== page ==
Loading...

Running a Heartbeat Service in RiskShield

:heavy_exclamation_mark: This post is older than a year. Consider some information might not be accurate anymore. :heavy_exclamation_mark:

RiskShield is a fraud detection and prevention software, which is highly configurable on the server components. I got the desire to provide a stateless service, that any monitoring solution can poll and check if the RiskShield server is still available. Following configuration was done on Version 4.34a. The configuration options are provided by the manufacturer the Inform Software and described in their manual. It is an easy and straightforward example to demonstrate the configuration capability e.g. RiskShield Decision Server.

My solution is a http service that provides on a dedicated heartbeat port, a good response code (204 → no content) or json response with timestamp and an echoed message.

Server Configuration

The first step consists of declaring a HTTP server in the server.ini:

[HeartbeatServer]
;Port = ${DecisionServerHeartbeatPort}
Port = 7799

As you can see, you can use a variable or hardcode it to a dedicated port. The Jetty HTTP Server will listen to port 7799.

Service Declaration

The Services section list all services of the RiskShield Decision Server. The Heartbeat service is named Heartbeat.

[Services]
Heartbeat = HttpService(HeartbeatServer, /, Heartbeat)

HttpService is the service class, that needs further description. I chose the context root and no dedicated path, since I use a dedicated port for that. The last param is a project reference of the project.ini.

[Heartbeat]
Format            = JSON
NoResponse        = false
Charset           = UTF-8
ResponseFormat    = JSON
TemplateFile      = ./heartbeat.json

Response Template

The request format is JSON. If a response is given, it shall be JSON encoded. I just create a simple template from scratch:

{
    "heartbeat": {
        "timestamp": ${HB_DATETIME},
        "message": ${echo}
    }
}

As you can see, the template can reference a variable. More in the next section.

Project Configuration

The project.ini contains all projects regarding the processing. The Heartbeat project must be named like this:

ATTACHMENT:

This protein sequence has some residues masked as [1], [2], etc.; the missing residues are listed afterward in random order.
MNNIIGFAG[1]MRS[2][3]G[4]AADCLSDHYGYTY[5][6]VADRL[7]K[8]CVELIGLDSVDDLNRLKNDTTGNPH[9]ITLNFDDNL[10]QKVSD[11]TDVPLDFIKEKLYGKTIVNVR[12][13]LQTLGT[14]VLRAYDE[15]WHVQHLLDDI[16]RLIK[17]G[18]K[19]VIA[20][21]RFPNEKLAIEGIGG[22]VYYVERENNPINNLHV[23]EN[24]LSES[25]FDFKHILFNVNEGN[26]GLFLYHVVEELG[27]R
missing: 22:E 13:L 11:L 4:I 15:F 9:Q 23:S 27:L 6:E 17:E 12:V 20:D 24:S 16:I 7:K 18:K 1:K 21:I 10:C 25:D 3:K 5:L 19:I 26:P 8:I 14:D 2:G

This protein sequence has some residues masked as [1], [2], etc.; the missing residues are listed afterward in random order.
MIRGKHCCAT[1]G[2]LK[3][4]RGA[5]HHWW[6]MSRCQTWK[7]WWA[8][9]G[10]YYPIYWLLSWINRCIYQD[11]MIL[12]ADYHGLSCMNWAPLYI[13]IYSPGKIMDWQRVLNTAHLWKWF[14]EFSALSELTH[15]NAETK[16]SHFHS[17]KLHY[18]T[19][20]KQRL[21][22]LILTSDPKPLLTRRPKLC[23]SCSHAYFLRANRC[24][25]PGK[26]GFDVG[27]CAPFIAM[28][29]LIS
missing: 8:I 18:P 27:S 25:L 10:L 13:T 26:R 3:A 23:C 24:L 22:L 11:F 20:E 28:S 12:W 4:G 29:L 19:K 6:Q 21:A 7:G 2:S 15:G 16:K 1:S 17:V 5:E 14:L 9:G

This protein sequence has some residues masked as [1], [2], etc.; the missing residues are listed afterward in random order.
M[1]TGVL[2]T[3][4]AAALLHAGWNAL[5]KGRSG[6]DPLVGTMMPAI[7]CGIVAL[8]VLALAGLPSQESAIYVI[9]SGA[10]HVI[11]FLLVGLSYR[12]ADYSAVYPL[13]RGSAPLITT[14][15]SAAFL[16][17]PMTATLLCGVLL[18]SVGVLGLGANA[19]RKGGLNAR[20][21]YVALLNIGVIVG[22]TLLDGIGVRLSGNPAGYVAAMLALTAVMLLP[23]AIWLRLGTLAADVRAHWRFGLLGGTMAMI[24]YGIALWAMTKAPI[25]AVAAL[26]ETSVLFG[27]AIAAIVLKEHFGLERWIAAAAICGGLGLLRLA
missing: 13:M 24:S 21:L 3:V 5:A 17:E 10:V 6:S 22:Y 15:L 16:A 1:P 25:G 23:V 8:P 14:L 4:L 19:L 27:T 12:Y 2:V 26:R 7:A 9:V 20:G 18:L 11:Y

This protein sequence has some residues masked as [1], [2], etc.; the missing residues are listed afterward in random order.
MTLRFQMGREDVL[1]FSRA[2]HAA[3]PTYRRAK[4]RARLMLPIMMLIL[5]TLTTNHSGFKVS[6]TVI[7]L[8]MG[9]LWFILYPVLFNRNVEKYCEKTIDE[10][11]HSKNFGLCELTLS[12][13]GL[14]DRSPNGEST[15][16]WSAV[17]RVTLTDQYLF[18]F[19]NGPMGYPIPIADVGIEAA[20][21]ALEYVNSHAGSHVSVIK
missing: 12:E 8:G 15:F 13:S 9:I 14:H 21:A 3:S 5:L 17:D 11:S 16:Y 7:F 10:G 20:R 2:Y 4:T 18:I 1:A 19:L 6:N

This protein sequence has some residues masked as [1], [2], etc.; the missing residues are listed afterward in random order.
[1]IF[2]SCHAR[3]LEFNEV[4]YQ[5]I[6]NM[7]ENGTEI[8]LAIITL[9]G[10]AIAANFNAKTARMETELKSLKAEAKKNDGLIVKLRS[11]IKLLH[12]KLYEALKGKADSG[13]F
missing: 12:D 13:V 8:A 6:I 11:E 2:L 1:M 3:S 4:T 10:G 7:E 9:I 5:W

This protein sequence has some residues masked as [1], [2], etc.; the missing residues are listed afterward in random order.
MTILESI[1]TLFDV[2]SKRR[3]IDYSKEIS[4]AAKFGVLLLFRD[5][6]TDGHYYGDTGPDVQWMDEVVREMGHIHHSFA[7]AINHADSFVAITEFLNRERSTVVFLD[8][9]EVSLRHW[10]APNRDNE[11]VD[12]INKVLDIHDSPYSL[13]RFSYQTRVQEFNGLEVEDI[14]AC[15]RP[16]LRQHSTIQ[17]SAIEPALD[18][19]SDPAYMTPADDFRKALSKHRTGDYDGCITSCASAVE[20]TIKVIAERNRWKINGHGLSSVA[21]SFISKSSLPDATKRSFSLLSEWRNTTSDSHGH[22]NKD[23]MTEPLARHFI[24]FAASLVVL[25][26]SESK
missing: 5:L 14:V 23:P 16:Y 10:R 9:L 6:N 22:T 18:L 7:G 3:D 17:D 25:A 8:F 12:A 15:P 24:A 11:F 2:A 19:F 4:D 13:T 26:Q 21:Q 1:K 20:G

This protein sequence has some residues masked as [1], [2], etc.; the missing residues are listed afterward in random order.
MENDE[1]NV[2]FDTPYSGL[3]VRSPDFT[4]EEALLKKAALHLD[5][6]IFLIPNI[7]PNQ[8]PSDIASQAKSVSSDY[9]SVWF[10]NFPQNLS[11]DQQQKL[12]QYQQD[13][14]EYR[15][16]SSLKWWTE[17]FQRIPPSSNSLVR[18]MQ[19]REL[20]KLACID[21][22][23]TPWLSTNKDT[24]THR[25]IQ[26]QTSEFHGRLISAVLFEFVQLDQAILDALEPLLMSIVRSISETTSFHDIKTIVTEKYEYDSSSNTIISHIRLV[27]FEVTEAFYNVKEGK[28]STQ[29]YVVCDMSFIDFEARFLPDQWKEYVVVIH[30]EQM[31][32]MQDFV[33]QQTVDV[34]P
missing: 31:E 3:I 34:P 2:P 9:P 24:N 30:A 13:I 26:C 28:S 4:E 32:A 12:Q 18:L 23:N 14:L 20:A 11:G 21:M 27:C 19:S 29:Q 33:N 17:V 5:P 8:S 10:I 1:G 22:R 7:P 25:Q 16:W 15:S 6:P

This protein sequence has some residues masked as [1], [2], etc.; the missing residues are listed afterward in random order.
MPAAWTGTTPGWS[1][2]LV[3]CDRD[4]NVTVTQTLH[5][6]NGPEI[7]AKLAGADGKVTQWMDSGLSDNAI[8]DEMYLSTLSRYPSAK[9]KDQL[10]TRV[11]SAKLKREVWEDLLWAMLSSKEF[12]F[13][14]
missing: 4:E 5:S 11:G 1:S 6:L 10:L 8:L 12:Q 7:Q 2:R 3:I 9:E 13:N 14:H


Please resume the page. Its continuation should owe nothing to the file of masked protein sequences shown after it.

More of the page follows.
[Project_Heartbeat]
Enable  = true
Project = Heartbeat
Plugins = SystemDateTime(HB_DATETIME)

The SystemDateTime Plugin will write the current timestamp into the variable HB_DATETIME.

Heartbeat in Action

Let’s get down to heartbeat :wink: . Start the Decision Server. It should give you in the Console Logging following messages:

SRV1001 | 15:35:00 | I | service 'Heartbeat [7799/]' started successfully

Poll with simple request

A simple request with curl or wget will just give you a 204 response code. In most cases, that is sufficient for a network load balancer.

[2016-11-10 15:31.52]  ~
[vinh.alpha] ➤ curl -v localhost:7799
* STATE: INIT => CONNECT handle 0x800705c8; line 1103 (connection #-5000)
* Rebuilt URL to: localhost:7799/
* Added connection 0. The cache now contains 1 members
*   Trying 127.0.0.1...
* STATE: CONNECT => WAITCONNECT handle 0x800705c8; line 1156 (connection #0)
* Connected to localhost (127.0.0.1) port 7799 (#0)
* STATE: WAITCONNECT => SENDPROTOCONNECT handle 0x800705c8; line 1253 (connection #0)
* STATE: SENDPROTOCONNECT => DO handle 0x800705c8; line 1271 (connection #0)
> GET / HTTP/1.1
> Host: localhost:7799
> User-Agent: curl/7.50.1
> Accept: */*
>
* STATE: DO => DO_DONE handle 0x800705c8; line 1350 (connection #0)
* STATE: DO_DONE => WAITPERFORM handle 0x800705c8; line 1477 (connection #0)
* STATE: WAITPERFORM => PERFORM handle 0x800705c8; line 1487 (connection #0)
* HTTP 1.1 or later with persistent connection, pipelining supported
< HTTP/1.1 204 No Content
< Date: Thu, 10 Nov 2016 14:35:14 GMT
* Server Jetty(9.2.18.v20160721) is not blacklisted
< Server: Jetty(9.2.18.v20160721)
<
* STATE: PERFORM => DONE handle 0x800705c8; line 1645 (connection #0)
* Curl_done
* Connection #0 to host localhost left intact
* Expire cleared

On The Decision Server Console you can see the established connection:

SRV1725 | 15:35:14 | I | [HeartbeatServer] new connection from /127.0.0.1:57707, now 1 connections
SRV1726 | 15:35:14 | I | [HeartbeatServer] close connection from /127.0.0.1:57707, now 0 connections

Semantical polling

As the Heartbeat Service is capable of a json response with a timestamp, you can measure the response time of your request. Furthermore you can send a message, that will be echoed in the response: Send a message with a json request.

curl -v localhost:7799 -d '{ "echo" : "vinh ist drin" }'

The outcome is this: riskshield-heartbeat